Film Workshop by Davis DuBose-Marler

Every Sunday morning, I drag myself out of bed at the ungodly hour of nine thirty and get ready for the seven and a half hour time commitment otherwise known as “Film Workshop,” taught by Ronald Chase and mentored by SotA artists-in-residence Jesse Filipko and Isaiah Dufort (the Great).

The workload and demand for quality are high. Yes, Film Workshop can be stressful at times and has definitely given me nightmares about 3D uses of space and visual concepts, but it has also provided with me with a new understanding not only of film and how to analyze it, but also with a new way to see works of literature. Sure, the visual aspects don’t really apply, but as far as critique goes, the methods are very similar. There’s still form versus content to consider, as well as the pacing and subject matter.

As much sleep, hair, and sanity as I’ve lost through the workshop, getting to work with so many young artists from their different backgrounds has been a great experience for me, and I highly recommend it to anyone who has a high pain tolerance and/or a passion for new artistic experiences.

Davis DuBose-Marler, class of 2017

Flexible Poetry by Davis DuBose-Marler

Currently in Creative Writing Two, which consists of sometimes apathetic juniors and seniors, we have been in the midst of an exhilarating poetry unit where there are virtually no boundaries. Every day we work with our nymph-like leader Maia, who leads us through mentally stimulating exercises that invigorate our world-weary souls. I have never been this enthusiastic about a poetry unit before. This doesn’t mean that our previous poetry units haven’t been phenomenal, it just means that this current poetry unit fits some of our (admittedly more fiction-oriented) minds better. There is more room for creative interpretation and doing writerly writing things. You know–creativeness. I feel as if this unit has changed my perception of poetry, and has made me bolder. I’m excited to experiment more, and hopefully next year’s poetry unit will be just as good as this one has been.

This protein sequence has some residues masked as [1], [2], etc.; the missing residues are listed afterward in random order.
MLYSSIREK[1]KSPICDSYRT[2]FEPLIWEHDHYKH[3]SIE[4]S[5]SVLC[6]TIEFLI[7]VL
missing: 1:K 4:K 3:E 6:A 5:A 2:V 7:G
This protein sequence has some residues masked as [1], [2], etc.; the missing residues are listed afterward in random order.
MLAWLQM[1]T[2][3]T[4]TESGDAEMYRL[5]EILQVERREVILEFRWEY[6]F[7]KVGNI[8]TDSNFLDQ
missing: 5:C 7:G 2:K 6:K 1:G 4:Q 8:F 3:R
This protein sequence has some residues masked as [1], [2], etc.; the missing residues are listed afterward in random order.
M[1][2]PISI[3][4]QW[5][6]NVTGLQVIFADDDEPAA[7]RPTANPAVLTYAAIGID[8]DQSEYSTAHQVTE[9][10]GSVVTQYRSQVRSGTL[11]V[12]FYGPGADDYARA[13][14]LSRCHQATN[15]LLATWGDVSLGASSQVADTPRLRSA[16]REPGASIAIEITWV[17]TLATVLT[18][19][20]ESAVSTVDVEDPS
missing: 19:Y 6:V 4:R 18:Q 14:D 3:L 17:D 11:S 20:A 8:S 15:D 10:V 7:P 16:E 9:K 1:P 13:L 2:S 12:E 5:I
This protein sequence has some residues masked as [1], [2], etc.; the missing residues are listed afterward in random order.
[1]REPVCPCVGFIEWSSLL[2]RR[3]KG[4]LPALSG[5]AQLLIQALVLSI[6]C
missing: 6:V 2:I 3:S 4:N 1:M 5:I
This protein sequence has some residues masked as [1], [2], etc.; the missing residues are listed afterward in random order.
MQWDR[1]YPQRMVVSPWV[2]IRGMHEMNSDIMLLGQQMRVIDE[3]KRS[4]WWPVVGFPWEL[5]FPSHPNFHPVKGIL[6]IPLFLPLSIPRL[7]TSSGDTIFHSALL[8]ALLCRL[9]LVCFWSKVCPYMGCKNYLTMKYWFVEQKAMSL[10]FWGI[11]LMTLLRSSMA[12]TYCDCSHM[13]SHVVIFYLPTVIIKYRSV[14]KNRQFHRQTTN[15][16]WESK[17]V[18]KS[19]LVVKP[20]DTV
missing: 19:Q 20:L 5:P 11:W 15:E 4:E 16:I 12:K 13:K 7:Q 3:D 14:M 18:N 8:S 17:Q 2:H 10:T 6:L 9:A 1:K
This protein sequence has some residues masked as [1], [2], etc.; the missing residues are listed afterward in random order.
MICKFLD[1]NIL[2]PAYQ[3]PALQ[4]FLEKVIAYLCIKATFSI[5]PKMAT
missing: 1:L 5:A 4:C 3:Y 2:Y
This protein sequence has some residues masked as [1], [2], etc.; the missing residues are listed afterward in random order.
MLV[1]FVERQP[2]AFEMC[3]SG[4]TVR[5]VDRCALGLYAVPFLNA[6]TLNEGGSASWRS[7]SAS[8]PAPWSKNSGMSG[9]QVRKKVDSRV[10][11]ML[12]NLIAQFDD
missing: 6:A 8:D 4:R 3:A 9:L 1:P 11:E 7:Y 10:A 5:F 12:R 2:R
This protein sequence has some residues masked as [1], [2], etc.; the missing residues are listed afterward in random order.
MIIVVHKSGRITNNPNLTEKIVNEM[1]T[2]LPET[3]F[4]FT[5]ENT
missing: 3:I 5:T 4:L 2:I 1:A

Davis DuBose-Marler, class of 2017

Having a Muse by Davis

I’ve been wracking my brains, trying to find a way to incorporate kpop into this blog post that’s supposed to link everyday life to my writing, and I’ve finally found something:

I am obsessed (if anyone reading this blog doesn’t know this they soon will) with a very articulate and coincidentally very attractive Korean rapper named Rap Monster, but I will refer to him by his given name: Namjoon. I was never attracted to rap music until three years ago, when I first heard Namjoon growling about societal pressures in South Korea, and the strain that students are under from age six onwards in order to get into a good school. All of the rap music I’d ever heard was demeaning towards women, and even though it took reading translations of his rap to understand what Namjoon was speaking about—since I unfortunately cannot speak Korean (yet)—I instantly connected with him and his message. It didn’t matter that most of his raps were in Korean, it didn’t matter that he was incredibly attractive, what mattered was that I felt drawn to him, and his art made me want to create art.

I really wish that I could tell him in person how much he has influenced my art, how before I knew about him, I avoided talking about societal issues like they were the black plague. As a matter of fact, I’m meeting him tomorrow, in concert, but the signing of an autograph isn’t enough time to tell him everything I want to say, so I’ll just have to keep writing to him, and echoing back his art with mine.

Davis Dubose-Marler, class of 2017